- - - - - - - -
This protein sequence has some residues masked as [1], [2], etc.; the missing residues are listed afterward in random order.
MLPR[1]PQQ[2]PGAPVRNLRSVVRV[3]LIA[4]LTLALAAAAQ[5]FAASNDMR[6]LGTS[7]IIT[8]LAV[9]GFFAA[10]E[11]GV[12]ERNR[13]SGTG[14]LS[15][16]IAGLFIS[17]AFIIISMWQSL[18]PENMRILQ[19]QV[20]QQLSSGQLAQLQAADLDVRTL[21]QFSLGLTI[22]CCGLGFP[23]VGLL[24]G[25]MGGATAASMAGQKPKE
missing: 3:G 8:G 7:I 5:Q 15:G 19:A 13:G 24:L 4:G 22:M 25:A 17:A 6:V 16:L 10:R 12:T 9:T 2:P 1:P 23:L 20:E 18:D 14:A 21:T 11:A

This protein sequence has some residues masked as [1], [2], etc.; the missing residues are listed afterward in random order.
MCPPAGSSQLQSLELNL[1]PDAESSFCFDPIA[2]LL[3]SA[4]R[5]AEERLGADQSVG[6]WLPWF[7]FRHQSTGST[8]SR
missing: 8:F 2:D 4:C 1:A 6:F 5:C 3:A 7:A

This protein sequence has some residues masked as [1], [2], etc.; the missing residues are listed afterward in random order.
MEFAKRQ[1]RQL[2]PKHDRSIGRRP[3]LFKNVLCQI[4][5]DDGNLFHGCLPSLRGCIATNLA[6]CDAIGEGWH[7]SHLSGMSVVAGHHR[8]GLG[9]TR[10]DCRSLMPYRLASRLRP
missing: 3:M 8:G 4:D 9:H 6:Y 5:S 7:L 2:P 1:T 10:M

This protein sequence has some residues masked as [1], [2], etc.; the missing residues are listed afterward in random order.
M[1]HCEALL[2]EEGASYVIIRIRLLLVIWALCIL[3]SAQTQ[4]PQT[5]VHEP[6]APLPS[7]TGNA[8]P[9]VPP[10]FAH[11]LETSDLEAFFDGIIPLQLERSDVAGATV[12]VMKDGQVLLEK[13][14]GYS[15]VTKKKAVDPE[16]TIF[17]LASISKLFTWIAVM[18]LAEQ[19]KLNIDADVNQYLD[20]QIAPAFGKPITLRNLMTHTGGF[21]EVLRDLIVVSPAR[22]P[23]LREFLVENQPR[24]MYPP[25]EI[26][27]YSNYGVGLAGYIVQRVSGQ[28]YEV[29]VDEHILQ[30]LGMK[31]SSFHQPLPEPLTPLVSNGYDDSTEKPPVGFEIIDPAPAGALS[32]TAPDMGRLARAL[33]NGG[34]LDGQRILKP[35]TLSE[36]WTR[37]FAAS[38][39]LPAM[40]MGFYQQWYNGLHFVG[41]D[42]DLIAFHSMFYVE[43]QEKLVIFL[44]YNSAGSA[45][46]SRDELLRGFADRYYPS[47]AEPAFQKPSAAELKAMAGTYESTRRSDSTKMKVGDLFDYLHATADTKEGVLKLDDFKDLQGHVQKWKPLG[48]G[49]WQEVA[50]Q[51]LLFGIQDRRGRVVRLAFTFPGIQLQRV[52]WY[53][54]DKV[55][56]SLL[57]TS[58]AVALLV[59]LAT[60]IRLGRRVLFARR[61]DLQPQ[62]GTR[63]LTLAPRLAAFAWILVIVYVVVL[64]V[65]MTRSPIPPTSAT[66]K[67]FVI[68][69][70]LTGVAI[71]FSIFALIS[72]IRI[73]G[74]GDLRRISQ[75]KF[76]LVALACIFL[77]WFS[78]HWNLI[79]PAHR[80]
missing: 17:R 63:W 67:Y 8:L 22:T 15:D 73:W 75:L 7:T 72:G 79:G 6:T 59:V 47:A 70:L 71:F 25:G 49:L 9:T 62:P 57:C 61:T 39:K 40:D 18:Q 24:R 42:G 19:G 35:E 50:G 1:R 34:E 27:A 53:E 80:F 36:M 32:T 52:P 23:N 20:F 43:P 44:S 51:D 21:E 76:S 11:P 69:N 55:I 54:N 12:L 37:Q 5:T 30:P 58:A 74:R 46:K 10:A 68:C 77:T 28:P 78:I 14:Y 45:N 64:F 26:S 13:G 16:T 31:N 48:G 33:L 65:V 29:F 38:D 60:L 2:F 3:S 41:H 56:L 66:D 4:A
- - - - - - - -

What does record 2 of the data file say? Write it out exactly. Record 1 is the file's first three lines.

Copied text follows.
This protein sequence has some residues masked as [1], [2], etc.; the missing residues are listed afterward in random order.
MCPPAGSSQLQSLELNL[1]PDAESSFCFDPIA[2]LL[3]SA[4]R[5]AEERLGADQSVG[6]WLPWF[7]FRHQSTGST[8]SR
missing: 8:F 2:D 4:C 1:A 6:F 5:C 3:A 7:A